Fixed-sized arrays


(Daryle Walker) #1

[I’ve seen the WWDC 2016 Keynote and State of the Platforms videos. I haven’t seen any others so I don’t spoil myself before typing my ideas down. Apologies if this has already been covered.]

Is there any problem to adding fixed-sized arrays? From what I glanced here, it’s more like no one has gotten around to it and less like the very idea is hated.

Obviously, the main advantages are that object storage (or pointer storage for reference types) is on the stack and that the shape (i.e. the number of extents and range for each extent) is fixed at compile time. This type of, well, type can be used when the baggage of length changing isn’t needed Such arrays are also a classic type since we started system-programming languages. (I was surprised by their absence in Swift when I first read the books.) They can be mapped to a vector processing unit’s built-ins.

This:

struct ArrayOf5<T> {

    let count = 5

    var first: T
    var second: T
    var third: T
    var fourth: T
    var fifth: T

    init(array: [T]) {
        first = array[0]
        second = array[1]
        third = array[2]
        fourth = array[3]
        fifth = array[4]
    }

    subscript(index: Int) -> T {
        get {
            var preResult: T?
            switch index {
            case 0:
                preResult = first
            case 1:
                preResult = second
            case 2:
                preResult = third
            case 3:
                preResult = fourth
            case 4:
                preResult = fifth
            default:
                preResult = nil
            }
            return preResult!
        }

        set {
            func doAssign(destination: UnsafeMutablePointer<T>) {
                destination.memory = newValue
            }

            switch index {
            case 0:
                doAssign(&first)
            case 1:
                doAssign(&second)
            case 2:
                doAssign(&third)
            case 3:
                doAssign(&fourth)
            case 4:
                doAssign(&fifth)
            default:
                doAssign(nil)
            }
        }
    }

}

shouldn’t be better supported than directly having built-in fixed-sized arrays. (I’ve wondered if we should have a library or built-in arrays. I’ve decided that even if we add a library, we still need the built-in.) Although I parametrized the type, altering the shape (right now 1 dimension of 5 elements) doesn’t scale since it requires lexical change. Internally, a built-in array type would be something like this, modulo optimizations and not having to come up with names for each element.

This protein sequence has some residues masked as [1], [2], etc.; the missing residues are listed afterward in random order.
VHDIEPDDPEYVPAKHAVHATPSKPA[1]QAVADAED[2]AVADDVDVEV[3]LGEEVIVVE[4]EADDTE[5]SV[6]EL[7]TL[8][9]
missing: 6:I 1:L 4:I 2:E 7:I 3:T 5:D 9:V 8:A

···

—————

[The following sections are my ideas about implementation; we don’t have to use them.]

What should array type expressions look like in code?

Since generics (currently) only use type-based parameters, we can’t do something C++-ish like “array<T, 1, 4, 3>”. I did have a thought of “[MyType; 5]”, but that seemed too close to current arrays. I was shocked to discover that Rust uses that syntax. However, it’s still to bad to use now because ‘[MyType]” would mean something different that it does currently (zero-dimensional array of a single unit instead of one-dimensional array of arbitrary number of elements).

Since arrays are product types (I think), let’s use multiplication syntax:

var myArray: MyType * [6] // This is an array of six elements, each of `MyType`
var myArray2: MyType * [6] * [5] // This is an array of five elements, each a six-element array of `MyType`
var myArray3: MyType * [3, 4] // This is an array of three-by-four, each element of `MyType`

The “[ SHAPE ]” syntax affects the type expression to its left. An empty list is not allowed since, although array-literal syntax allows empty lists, the subscript operation does not. Note, to keep the syntax regular, the first subscript when using “myArray2” is for five elements, i.e. “0..<5”, and the second (if any) is for six, the reverse lexical order of declaration. This is because we don’t have C’s cute “declaration equals usage” type syntax. Also note that “myArray3” requires a single subscript call with two coordinates in it to dereference. Supplying only one coordinate is nonsensical. (“myArray2” is the other way when you want to dereference a “MyType” value.)